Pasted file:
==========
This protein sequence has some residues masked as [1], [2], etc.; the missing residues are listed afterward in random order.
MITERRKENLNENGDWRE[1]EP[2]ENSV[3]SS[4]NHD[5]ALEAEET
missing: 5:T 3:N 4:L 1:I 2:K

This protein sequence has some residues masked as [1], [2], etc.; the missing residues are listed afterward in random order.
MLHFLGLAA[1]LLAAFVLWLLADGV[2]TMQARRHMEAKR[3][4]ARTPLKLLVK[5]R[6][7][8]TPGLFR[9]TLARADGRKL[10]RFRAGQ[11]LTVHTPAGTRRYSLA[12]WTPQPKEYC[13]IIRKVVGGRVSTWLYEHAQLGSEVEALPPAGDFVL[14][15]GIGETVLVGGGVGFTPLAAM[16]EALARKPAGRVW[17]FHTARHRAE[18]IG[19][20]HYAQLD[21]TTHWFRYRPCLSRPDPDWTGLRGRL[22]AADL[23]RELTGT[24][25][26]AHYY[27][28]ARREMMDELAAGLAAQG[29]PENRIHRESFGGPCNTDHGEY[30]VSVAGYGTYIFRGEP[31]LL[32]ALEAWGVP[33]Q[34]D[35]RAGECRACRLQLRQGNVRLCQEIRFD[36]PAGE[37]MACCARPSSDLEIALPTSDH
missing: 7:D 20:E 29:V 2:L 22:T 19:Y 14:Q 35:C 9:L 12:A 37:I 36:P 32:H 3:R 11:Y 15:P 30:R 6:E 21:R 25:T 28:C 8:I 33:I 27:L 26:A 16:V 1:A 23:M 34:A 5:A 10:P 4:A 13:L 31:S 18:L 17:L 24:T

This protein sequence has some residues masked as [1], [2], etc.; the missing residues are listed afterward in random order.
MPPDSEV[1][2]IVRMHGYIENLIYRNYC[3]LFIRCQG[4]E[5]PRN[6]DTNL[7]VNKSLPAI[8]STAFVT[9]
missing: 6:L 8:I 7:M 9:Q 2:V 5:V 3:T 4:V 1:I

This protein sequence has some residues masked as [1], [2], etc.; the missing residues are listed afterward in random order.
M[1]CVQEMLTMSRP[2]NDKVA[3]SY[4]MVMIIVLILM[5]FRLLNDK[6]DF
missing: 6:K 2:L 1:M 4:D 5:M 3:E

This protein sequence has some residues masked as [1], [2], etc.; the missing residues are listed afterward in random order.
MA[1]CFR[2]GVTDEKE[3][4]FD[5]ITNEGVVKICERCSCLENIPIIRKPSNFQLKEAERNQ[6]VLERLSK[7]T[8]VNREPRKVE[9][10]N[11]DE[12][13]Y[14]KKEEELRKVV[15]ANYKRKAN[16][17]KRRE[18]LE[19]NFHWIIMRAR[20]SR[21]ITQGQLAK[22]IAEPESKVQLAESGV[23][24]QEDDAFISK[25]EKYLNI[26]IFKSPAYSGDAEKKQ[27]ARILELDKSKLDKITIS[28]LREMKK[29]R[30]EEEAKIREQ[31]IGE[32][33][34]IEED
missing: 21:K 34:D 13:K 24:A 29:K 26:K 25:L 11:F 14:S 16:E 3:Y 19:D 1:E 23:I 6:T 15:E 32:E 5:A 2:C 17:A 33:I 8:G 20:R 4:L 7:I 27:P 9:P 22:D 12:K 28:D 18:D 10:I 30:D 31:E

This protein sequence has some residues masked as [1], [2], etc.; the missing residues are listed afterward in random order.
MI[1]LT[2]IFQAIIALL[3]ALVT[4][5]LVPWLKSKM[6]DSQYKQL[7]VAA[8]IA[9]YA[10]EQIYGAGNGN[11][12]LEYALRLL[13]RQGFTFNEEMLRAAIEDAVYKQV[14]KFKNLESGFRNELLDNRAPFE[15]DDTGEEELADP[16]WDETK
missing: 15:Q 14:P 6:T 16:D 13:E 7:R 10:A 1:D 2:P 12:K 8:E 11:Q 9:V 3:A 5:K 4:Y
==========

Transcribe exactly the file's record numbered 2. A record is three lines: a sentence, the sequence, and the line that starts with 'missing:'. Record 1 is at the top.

This protein sequence has some residues masked as [1], [2], etc.; the missing residues are listed afterward in random order.
MLHFLGLAA[1]LLAAFVLWLLADGV[2]TMQARRHMEAKR[3][4]ARTPLKLLVK[5]R[6][7][8]TPGLFR[9]TLARADGRKL[10]RFRAGQ[11]LTVHTPAGTRRYSLA[12]WTPQPKEYC[13]IIRKVVGGRVSTWLYEHAQLGSEVEALPPAGDFVL[14][15]GIGETVLVGGGVGFTPLAAM[16]EALARKPAGRVW[17]FHTARHRAE[18]IG[19][20]HYAQLD[21]TTHWFRYRPCLSRPDPDWTGLRGRL[22]AADL[23]RELTGT[24][25][26]AHYY[27][28]ARREMMDELAAGLAAQG[29]PENRIHRESFGGPCNTDHGEY[30]VSVAGYGTYIFRGEP[31]LL[32]ALEAWGVP[33]Q[34]D[35]RAGECRACRLQLRQGNVRLCQEIRFD[36]PAGE[37]MACCARPSSDLEIALPTSDH
missing: 7:D 20:E 29:V 2:L 22:T 19:Y 14:Q 35:C 9:L 12:A 37:I 36:P 32:H 3:R 11:Y 15:P 30:R 6:E 21:R 25:T 28:C 8:I 33:I 27:L 26:A 16:V 1:A 23:M 34:A 5:A 10:P 4:A 13:L 31:S 18:L 17:L 24:T